posted by Lea Shaver
It’s become a truism in IP scholarship to introduce a discussion by acknowledging the remarkable recent rise in popular, scholarly, and political interest in our field. Thus readers will recognize a familiar sentiment in the opening line of Amy Kapczynski and Gaëlle Krikorian’s new book:
A decade or two ago, the words “intellectual property” were rarely heard in polite company, much less in street demonstrations or on college campuses. Today, this once technical concept has become a conceptual battlefield.
Only recently, however, has it become possible to put this anecdotal consensus to empirical test.
In December 2010, Google launched ngrams, a simple tool for searching its vast repository of digitized books and charting the frequency of specific terms over time. (It controls for the fact that there are many more books being published today.)
If you haven’t already played around with this tool to explore your own topics of interest, you should. While you’re at it, take a stab at explaining why writing on the Supreme Court rose steadily until approximately 1935 and has dropped just as steadily ever since!
Back to our topic, though. What does this data reveal about the prominence of intellectual property in published discourse?
I generated two graphs, both charting the terms “intellectual property,” “copyright,” “patent,” and “trademark.” First, the longview:
Read the rest of this post »
February 3, 2011 at 2:25 pm Tags: access to knowledge, commons, fair use, Google, Intellectual Property, ngram, open access, public domain Posted in: Symposium (Access to Knowledge) Print This Post 3 Comments
posted by Matthew Sag
In my forthcoming article, Copyright and Copy-Reliant Technology, I investigate the significance of transaction costs in the context of technologies that copy expressive works for nonexpressive ends. These “copy-reliant technologies”, such as Internet search engines and plagiarism detection software do not read, understand, or enjoy copyrighted works, nor do they deliver these works directly to the public. They do, however, necessarily copy them in order to process them as grist for the mill, raw materials that feed various algorithms and indices.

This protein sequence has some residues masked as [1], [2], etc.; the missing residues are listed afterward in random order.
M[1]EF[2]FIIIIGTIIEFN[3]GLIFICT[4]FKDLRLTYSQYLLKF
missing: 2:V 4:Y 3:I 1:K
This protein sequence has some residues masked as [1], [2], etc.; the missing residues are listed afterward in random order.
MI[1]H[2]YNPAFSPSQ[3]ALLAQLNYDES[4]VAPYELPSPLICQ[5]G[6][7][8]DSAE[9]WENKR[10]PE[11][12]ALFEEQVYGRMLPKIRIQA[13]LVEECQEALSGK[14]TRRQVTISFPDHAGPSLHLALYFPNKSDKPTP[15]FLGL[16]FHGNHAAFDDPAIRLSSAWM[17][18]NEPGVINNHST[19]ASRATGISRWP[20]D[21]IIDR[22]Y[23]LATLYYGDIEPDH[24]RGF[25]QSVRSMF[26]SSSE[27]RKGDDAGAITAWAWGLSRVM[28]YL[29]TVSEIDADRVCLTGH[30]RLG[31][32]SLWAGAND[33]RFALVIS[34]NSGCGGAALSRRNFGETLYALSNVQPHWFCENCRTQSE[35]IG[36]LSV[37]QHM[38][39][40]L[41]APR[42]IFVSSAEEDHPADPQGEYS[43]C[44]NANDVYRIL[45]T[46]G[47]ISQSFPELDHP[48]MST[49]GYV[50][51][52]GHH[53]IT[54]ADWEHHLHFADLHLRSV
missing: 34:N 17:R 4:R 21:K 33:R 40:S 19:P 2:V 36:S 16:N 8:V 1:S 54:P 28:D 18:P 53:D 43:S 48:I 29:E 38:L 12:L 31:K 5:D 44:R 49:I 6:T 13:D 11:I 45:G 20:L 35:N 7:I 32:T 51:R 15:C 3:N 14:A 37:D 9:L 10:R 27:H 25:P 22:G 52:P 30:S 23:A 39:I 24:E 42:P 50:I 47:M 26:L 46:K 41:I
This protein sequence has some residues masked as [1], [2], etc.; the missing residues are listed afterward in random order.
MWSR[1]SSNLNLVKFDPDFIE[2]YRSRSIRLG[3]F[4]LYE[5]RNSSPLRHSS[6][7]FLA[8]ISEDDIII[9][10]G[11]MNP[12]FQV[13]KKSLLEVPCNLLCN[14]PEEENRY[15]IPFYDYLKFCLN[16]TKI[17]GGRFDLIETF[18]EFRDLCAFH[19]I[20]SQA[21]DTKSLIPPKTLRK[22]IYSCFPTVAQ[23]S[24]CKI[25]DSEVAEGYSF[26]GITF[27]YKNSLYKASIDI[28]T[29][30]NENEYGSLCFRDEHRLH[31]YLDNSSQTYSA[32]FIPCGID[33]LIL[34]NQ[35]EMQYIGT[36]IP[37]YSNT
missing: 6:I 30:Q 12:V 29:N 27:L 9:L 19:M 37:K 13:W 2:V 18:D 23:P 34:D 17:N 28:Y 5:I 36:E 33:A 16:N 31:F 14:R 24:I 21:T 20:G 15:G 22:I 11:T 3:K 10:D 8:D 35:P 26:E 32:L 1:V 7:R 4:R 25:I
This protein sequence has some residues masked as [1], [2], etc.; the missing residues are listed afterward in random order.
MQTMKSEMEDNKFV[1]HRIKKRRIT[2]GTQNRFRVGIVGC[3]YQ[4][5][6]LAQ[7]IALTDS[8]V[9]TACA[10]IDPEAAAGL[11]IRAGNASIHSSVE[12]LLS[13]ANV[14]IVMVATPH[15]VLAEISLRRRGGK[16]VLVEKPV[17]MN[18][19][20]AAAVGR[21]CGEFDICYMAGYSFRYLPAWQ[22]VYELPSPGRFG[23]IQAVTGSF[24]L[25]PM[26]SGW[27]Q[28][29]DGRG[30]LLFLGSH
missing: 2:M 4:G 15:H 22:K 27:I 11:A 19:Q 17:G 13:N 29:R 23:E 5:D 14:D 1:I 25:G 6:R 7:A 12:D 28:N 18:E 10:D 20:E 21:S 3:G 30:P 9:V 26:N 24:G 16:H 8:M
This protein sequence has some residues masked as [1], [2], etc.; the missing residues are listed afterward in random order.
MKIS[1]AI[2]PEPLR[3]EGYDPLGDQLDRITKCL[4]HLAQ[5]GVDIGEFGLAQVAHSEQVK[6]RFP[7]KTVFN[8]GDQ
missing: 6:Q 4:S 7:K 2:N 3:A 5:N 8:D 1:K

Copy-reliant technologies usually, but not invariably, incorporate some kind of technologically enabled opt-out mechanism to maintain their preferred default rule of open access. For example, every major Internet search engine relies on the Robots Exclusion Protocol to prevent their automated agents from indexing certain content and to remove previously indexed material from their databases as required. A robots.txt file at the root level of a website in the form of: User–Agent:* Disallow: / will banish all compliant search engine robots from a website.
The Robots Exclusion Protocol is pretty easy to implement and it is highly customizable. The interesting question for copyright law is “does the provision of an opt-out make any difference?”
In the Article, I argue that it opt-outs are significant in the context of a fair use analysis. The doctrinal analysis is in the paper, but the basic point is that when transaction costs are otherwise high, opt-out mechanisms can play a critical role in preserving a default rule of open access while still allowing individuals to have their preferences respected.